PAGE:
There’s no avoiding the fact that, at some point in your parenting journey, your little cherub is going to come home and request a phone.
It might start off as, “Everyone else is getting phone…”, and gradually develop into, “I can’t chat to my friends without one”.
A lot of your decision to get a phone for your child will not be led by age, but rather necessity and maturity. A 10-year-old that catches the bus and has various after-school activities might need a phone earlier than a 12-year-old that is still collected from school every afternoon.
The first step to choosing a phone for a child is whether to go prepaid or on a monthly plan.
Prepaid means you pay up front and you need to top up the balance once it is spent. This can avoid the worry of a child racking up a huge mobile phone bill, but also means that they could run out of credit when they need the phone in an emergency. Prepaid credit also expires after a set time, so check every plan as each provider has different expiry times – some can be surprisingly short.
Postpaid means you pay a monthly charge for a specified amount of data and calls. If the plan has high costs for going over your set amount, this can open you up to extra charges. But it does give you the peace of mind that your child can always call in an emergency.
Which one you opt for can usually be decided by how you think your child will use the phone.
If it is for emergency calls and texting friends, a call/text monthly plan may suit them best. If they plan on streaming video, and using social media and snapchat, a data-focused monthly plan will be preferable. If it is solely for occasional use when they need picking up from an activity, a prepaid plan with long expiry and only call/text might be the best choice.
Most kids love to text, so unlimited texts is always a good idea, and this also means they can always reach you if they need to.
There are some great post-paid plans available today that alleviate a lot of the bill-shock concerns, and it’s worth checking out the smaller providers as they often have some better deals. For example, Amaysim offers a $10 plan with unlimited talk and text, and 1GB of data (currently offering a special of 2GB data). They text you as you hit 50%, 75% and 100% of your data limit and extra data is only $10 per 1GB, so you will never get the bill shock that’s possible with other providers.
1GB data per month should be plenty for them to use social media, apps such as Whats App, and Google Maps. Streaming will require more.
Once set up, teach them how to monitor and manage their data responsibly, and regularly check in with them to see how it is travelling.
Surprising to many parents, you cannot add a child’s phone onto your own existing plan. To get a unique phone number, a phone needs its own plan. For this reason, it is well worth shopping around rather than simply going with your existing supplier.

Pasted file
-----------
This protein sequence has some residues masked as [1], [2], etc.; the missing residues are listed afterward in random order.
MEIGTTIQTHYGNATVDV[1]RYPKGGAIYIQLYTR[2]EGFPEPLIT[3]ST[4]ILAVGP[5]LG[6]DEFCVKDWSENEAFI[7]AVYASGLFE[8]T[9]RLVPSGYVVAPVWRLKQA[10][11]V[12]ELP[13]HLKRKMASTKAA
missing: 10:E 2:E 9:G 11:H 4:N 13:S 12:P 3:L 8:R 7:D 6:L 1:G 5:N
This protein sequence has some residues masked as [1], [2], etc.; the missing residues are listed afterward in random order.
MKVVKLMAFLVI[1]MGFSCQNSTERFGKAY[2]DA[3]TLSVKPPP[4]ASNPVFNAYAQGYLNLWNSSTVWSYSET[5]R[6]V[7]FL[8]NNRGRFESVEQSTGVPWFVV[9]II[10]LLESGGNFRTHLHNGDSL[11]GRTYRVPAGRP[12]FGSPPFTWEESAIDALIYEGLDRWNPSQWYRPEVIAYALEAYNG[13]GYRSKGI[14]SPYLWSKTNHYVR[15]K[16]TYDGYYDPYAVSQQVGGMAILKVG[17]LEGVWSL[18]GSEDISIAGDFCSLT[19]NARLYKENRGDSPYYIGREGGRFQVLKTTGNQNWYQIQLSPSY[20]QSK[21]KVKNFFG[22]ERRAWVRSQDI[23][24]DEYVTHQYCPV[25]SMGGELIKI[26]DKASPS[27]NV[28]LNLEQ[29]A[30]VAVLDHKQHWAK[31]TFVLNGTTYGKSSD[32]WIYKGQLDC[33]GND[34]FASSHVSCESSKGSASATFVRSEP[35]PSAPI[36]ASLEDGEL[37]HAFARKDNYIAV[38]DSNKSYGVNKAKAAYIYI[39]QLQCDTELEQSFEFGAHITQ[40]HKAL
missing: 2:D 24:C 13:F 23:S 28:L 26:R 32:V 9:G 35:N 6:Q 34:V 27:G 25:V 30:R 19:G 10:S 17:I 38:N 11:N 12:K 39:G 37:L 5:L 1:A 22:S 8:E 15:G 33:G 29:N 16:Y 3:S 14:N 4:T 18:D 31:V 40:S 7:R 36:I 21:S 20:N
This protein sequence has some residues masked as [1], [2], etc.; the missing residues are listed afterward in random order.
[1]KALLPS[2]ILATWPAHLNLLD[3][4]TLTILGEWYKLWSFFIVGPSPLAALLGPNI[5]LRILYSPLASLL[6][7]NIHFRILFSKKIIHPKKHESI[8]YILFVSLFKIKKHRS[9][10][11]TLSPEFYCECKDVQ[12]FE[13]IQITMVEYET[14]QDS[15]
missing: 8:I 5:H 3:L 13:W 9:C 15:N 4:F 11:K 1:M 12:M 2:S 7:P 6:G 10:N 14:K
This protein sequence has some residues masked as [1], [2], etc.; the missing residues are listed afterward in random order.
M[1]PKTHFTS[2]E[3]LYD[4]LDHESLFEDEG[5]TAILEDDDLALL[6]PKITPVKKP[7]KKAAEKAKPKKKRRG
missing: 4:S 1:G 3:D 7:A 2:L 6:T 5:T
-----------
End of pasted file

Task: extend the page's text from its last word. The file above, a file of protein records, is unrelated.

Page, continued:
Though they might be begging for the latest iPhone, a child’s first phone is likely to be forgotten, dropped, or lost. In other words – cheap and cheerful is definitely best!
Again, think about how a child will use the phone. If they are younger and you don’t want them to have access to social media and the Internet in their pocket, a basic talk/text phone is perfect. The Nokia 3310 – yep, that faithful phone that many had in the ‘90s – is having a resurgence. Its long battery life, durability and affordability (and lack of internet) is making it a favourite for younger users. Other options for younger kids include the Spacetalk Watch, which allows your child to make and receive calls from a set of contacts you choose. You can also see your child’s location whenever they are wearing the Spacetalk Watch, and it’s attached to their wrist, so is much less likely to be lost!
For older kids that you feel are ready for social media and online access, many parents simply use an old phone of their own as a child’s first phone. That old iPhone you have lying around in the draw is the perfect starter phone. Be aware that these older phones can often suffer from shorter battery life, so you will need to remind your child to charge every night.
Always pop a child’s phone in a durable case, to give it a longer shelf life and provide peace of mind for everyone.
One of the biggest concerns of getting a child a mobile phone is cyber safety. Bullying can be rife on some social media apps, and online chat is an open door for predators.
To keep kids safe online, ensure you set up all the parental controls available on the device.
For smart phones, this includes needing your approval to add apps, restricting specified websites, setting age limits on content and more.
Make a deal with your child – if they have a phone, you get to look at it at any time. This is not to invade their privacy, but simply so you know what is happening in their online world, they aren’t straying somewhere they shouldn’t or entering into chat that isn't appropriate.
Sites such as www.esafety.gov.au are a great resource for parents – offering plenty of tips to ensure your child has a safe and enjoyable experience online.
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